Squid’e Ear review by Matt Schulz

RED Trio + Nate Wooley – STEM (CF 249)
Nate Wooley is the preeminent trumpeter of our generation, perhaps because his playing seems adaptable to any situation. From tightly composed works to the most far out free improvisation, he always has something interesting to say. STEM, his new recording with RED trio (pianist Rodrigo Pinheiro, bassist Hernan Faustino, and drummer Gabriel Ferrandini) was recorded less than a year after their initial meeting and on record they sound inspired and engaging, their chemistry defying their lack of history together.

“Flapping Flight ” opens with spirited trumpet runs that reference the combined vocabulary of the greats while sounding unlike any of them. RED Trio push and pull the music around Wooley’s blowing until it eventually slows into a lulling passage, punctuated with tinkling piano and drum harmonics. The tune continues further into dirge territory with scuttling percussion, while Wooley’s muted tones mesh with bowed bass. He then signals the end with what seems to be a quote of Herbie Hancock’s “Riot” as the group once again congeals into a frenetic unit and slowly breaks down the song structure, ending the piece as it began in fragmented dialogue.

“Phase” begins heavy on the percussive chatter. Bass and drums interact with piano chords suspended in mid air, and underneath, Wooley is barely letting the air though the mouth piece, sounding like the first sputtering of a steam radiator in winter. The pace is picked up, but Wooley stays in the embouchure conscious zone of expression, occasionally letting out a low foghorn or high screech. Wooley’s mouthpiece seems to be every bit as important to him as the bell and valves. This is a man that has spent some time exploring his horn.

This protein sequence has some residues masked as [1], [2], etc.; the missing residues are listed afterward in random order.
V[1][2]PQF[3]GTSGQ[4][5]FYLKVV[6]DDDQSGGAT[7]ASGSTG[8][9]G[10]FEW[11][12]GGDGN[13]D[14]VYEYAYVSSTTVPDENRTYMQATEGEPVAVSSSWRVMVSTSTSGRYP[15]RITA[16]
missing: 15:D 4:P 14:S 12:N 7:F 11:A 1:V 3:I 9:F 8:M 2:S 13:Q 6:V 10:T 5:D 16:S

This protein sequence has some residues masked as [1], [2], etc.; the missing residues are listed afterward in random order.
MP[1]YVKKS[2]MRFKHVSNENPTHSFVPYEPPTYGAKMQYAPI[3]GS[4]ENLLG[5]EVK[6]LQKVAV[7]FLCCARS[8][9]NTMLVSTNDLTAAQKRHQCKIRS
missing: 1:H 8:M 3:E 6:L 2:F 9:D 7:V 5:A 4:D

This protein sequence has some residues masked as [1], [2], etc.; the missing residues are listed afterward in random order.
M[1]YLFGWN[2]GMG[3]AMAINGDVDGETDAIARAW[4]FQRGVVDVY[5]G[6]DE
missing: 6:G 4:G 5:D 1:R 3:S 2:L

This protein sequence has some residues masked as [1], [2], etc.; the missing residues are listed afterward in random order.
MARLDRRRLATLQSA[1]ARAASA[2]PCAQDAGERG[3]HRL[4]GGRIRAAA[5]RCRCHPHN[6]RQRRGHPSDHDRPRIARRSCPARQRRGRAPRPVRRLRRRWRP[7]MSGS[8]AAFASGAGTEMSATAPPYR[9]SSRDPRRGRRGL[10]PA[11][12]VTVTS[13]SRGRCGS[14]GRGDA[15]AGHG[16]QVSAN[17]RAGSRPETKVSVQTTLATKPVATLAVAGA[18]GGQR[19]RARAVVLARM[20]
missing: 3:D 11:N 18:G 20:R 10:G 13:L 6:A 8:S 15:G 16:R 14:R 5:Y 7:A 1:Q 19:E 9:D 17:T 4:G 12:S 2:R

“Ellipse” hardly moves at all, instead choosing to ooze out sound events in moody succession. The fourth track, “Weight Slice” is more action-packed with a drums/trumpet duo exchange that brings some truly rambunctious improvising to fruition. Wooley breaths bent multiphonics that seem to grow hair as they lengthen, sounding a bit like Donald Ayler. Finally, “Tides” could be a summation of the previous tracks: a trio+1 of experienced improvisers expertly doing their thing. It’s thoughtful and precise, a controlled anarchy, if you will. This LP is rich on texture, and although RED+Nate Wooley have a studied feel about them, it’s a fresh and exhilarating listen.
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